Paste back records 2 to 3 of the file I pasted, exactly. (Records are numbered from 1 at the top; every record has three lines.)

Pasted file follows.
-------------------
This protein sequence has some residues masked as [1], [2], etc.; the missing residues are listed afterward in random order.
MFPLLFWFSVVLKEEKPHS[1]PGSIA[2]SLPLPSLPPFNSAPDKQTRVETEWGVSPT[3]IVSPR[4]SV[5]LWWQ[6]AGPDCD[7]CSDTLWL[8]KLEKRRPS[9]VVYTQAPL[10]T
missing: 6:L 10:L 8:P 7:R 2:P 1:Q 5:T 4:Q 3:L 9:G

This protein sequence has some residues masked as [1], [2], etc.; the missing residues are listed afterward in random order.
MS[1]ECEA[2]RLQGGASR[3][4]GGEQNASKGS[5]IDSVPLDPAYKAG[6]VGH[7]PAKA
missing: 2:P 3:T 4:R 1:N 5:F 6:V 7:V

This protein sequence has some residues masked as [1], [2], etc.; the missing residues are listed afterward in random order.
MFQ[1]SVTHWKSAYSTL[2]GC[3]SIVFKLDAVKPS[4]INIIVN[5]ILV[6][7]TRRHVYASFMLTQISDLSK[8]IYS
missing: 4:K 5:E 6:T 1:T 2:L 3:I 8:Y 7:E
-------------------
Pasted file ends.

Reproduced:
This protein sequence has some residues masked as [1], [2], etc.; the missing residues are listed afterward in random order.
MS[1]ECEA[2]RLQGGASR[3][4]GGEQNASKGS[5]IDSVPLDPAYKAG[6]VGH[7]PAKA
missing: 2:P 3:T 4:R 1:N 5:F 6:V 7:V

This protein sequence has some residues masked as [1], [2], etc.; the missing residues are listed afterward in random order.
MFQ[1]SVTHWKSAYSTL[2]GC[3]SIVFKLDAVKPS[4]INIIVN[5]ILV[6][7]TRRHVYASFMLTQISDLSK[8]IYS
missing: 4:K 5:E 6:T 1:T 2:L 3:I 8:Y 7:E